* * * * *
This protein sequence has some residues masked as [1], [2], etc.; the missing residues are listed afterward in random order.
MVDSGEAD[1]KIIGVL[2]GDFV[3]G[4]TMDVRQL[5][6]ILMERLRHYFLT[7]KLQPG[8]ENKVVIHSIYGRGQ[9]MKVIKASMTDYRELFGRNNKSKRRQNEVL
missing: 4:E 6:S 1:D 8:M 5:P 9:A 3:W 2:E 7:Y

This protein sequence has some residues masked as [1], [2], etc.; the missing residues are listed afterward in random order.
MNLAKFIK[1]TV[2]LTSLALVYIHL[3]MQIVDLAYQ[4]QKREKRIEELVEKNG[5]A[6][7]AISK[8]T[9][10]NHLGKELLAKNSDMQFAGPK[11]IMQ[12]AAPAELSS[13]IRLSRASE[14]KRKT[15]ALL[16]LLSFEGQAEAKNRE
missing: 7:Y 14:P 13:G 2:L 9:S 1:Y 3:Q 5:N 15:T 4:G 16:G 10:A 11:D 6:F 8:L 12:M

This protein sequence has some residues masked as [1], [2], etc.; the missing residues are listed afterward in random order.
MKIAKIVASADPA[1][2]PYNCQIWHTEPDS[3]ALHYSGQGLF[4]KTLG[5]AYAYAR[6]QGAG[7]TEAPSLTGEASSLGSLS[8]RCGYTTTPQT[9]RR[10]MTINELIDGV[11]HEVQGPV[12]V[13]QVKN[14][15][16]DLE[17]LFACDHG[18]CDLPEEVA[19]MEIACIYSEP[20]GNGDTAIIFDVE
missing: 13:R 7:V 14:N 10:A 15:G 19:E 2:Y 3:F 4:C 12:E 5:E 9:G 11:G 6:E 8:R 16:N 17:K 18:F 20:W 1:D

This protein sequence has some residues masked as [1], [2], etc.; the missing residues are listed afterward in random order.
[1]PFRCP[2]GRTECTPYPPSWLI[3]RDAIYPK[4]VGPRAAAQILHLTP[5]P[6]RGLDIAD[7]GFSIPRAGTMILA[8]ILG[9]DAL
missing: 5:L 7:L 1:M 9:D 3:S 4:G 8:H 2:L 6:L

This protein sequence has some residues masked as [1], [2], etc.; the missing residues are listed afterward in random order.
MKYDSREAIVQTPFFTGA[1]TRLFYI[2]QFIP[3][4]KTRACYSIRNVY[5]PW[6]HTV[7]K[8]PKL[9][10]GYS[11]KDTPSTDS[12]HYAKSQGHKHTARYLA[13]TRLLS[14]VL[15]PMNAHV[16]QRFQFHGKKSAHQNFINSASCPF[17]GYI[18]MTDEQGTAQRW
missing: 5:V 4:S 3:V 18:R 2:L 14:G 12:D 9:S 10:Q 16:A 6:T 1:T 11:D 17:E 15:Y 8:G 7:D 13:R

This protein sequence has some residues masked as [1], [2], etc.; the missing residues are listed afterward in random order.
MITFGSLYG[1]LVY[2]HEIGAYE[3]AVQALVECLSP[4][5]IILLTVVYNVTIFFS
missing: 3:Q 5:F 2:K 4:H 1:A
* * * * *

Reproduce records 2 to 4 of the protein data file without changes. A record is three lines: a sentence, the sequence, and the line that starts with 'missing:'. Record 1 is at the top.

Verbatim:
This protein sequence has some residues masked as [1], [2], etc.; the missing residues are listed afterward in random order.
MNLAKFIK[1]TV[2]LTSLALVYIHL[3]MQIVDLAYQ[4]QKREKRIEELVEKNG[5]A[6][7]AISK[8]T[9][10]NHLGKELLAKNSDMQFAGPK[11]IMQ[12]AAPAELSS[13]IRLSRASE[14]KRKT[15]ALL[16]LLSFEGQAEAKNRE
missing: 7:Y 14:P 13:G 2:L 9:S 1:Y 3:Q 5:N 15:T 4:G 16:G 10:A 11:D 6:F 8:L 12:M

This protein sequence has some residues masked as [1], [2], etc.; the missing residues are listed afterward in random order.
MKIAKIVASADPA[1][2]PYNCQIWHTEPDS[3]ALHYSGQGLF[4]KTLG[5]AYAYAR[6]QGAG[7]TEAPSLTGEASSLGSLS[8]RCGYTTTPQT[9]RR[10]MTINELIDGV[11]HEVQGPV[12]V[13]QVKN[14][15][16]DLE[17]LFACDHG[18]CDLPEEVA[19]MEIACIYSEP[20]GNGDTAIIFDVE
missing: 13:R 7:V 14:N 10:A 15:G 19:E 2:Y 3:F 4:C 12:E 5:E 9:G 11:G 6:E 8:R 16:N 17:K 18:F 20:W 1:D

This protein sequence has some residues masked as [1], [2], etc.; the missing residues are listed afterward in random order.
[1]PFRCP[2]GRTECTPYPPSWLI[3]RDAIYPK[4]VGPRAAAQILHLTP[5]P[6]RGLDIAD[7]GFSIPRAGTMILA[8]ILG[9]DAL
missing: 5:L 7:L 1:M 9:D 3:S 4:G 8:H 2:L 6:L